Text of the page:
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Sheba Doctor Discovers New Drug Treatment for Metastatic Pancreatic Cancer

New Treatment for Metastatic Pancreatic Cancer
Dr. Talia Golan, Head of the Pancreatic Cancer Center at Sheba, has been conducting a trial, known as POLO, to research the safety and efficacy of a new drug treatment for a specific type of metastatic pancreatic cancer (in patients with a BRCA mutation). The promising results of her ongoing research and clinical trials were recently published in the distinguished New England Journal of Medicine.

Pancreatic cancer is the 4th leading cause of cancer death. It is also the 12th most common cancer around the world – 458,918 new cases were diagnosed in 2018. After diagnosis, less than 3% of patients with the metastatic disease survive longer than five years. In addition, early diagnosis of this cancer is rare and difficult, because symptoms don’t generally present until a late stage. Approximately 80% of patients are diagnosed after the disease has metastasized.

“In the history of oncology, there have been only two or three studies that have shown some benefits for pancreatic cancer,” said Prof. Raanan Berger, Head of Oncology at Sheba Medical Center. “This is a very rare breakthrough.”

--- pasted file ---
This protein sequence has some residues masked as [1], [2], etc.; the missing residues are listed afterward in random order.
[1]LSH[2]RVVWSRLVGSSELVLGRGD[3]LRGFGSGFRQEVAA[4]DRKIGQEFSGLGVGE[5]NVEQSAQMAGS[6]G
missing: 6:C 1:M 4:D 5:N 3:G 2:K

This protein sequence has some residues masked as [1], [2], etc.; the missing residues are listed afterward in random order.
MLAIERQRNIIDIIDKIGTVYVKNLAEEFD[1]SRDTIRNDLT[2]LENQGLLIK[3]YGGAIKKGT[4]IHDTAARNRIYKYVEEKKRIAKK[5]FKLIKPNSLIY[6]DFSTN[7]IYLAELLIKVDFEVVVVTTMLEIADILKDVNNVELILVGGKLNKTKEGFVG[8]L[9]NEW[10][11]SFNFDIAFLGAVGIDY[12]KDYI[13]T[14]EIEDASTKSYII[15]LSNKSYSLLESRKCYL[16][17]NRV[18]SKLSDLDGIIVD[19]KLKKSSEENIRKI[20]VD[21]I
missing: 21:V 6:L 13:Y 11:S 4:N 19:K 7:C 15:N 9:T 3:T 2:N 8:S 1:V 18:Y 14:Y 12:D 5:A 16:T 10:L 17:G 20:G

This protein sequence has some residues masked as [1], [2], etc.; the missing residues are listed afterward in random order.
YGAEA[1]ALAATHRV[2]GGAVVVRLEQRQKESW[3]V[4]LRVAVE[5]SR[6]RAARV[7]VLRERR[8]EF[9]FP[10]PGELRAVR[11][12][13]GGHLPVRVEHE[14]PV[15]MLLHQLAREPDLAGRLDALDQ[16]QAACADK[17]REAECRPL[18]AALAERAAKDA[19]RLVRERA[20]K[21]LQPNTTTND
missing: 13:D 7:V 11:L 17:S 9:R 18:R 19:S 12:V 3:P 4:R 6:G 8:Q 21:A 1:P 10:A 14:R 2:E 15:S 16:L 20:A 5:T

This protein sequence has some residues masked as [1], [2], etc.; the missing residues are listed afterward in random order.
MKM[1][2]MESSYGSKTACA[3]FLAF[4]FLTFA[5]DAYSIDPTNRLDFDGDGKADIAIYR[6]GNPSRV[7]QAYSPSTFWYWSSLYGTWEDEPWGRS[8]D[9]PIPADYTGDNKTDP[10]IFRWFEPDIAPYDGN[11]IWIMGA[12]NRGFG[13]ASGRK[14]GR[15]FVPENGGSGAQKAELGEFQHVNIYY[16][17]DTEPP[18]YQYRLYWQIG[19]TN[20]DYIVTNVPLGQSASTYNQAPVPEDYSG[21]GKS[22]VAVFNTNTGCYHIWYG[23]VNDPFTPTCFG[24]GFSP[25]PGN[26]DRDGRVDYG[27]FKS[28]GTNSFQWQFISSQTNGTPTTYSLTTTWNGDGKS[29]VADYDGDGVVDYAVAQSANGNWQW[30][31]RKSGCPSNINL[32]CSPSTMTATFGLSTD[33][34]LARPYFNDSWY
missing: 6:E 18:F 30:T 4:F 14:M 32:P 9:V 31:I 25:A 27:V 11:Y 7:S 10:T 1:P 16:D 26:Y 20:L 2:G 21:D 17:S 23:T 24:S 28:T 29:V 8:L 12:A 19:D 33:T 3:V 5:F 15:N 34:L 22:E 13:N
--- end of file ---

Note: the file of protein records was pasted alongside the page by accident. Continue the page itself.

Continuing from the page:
Talia Golan was part of the research team involving New Treatment for Metastatic Pancreatic Cancer

Dr. Golan’s research offers new hope for patients worldwide with pancreatic cancer, particularly pancreatic adenocarcinoma harboring BRCA mutations. In the clinical trial, more than 3,000 patients were screened, and of them, 154 were randomized and assigned a trial intervention. The results showed that patients who received the POLO trial’s drug treatment did significantly better overall than those who did not receive the drug.

“This treatment [also] exemplifies the advent of ‘precision medicine’ based on a specific genetic biomarker, BRCA 1 & 2,” said Dr. Golan.

BRCA1 and BRCA2 are human genes that produce proteins to help repair damaged DNA and preserve the genetic stability of cells. When either one of these genes has a mutation and therefore cannot properly encode the proteins, DNA damage may not be repaired correctly. Consequently, the stability of cells is compromised and the person becomes more likely to develop additional genetic mutations that can cause cancer. Many Ashkenazi Jews are carriers of the BRCA 1 & 2 genes, which typically raises their risks of developing breast and ovarian cancers.

Dr. Golan, a medical oncologist, specializes in gastrointestinal malignancies, and she is also the Director of the Phase I Clinical Trials Unit at Sheba’s Pancreatic Cancer Center. She has earned a world-renowned reputation for her studies in the field of pancreatic cancer. Her current research trials to test new medicine therapies for metastatic pancreatic cancer are being carried out in conjunction with two of the world’s largest biopharmaceutical companies, AstraZeneca and MSD (Merck).

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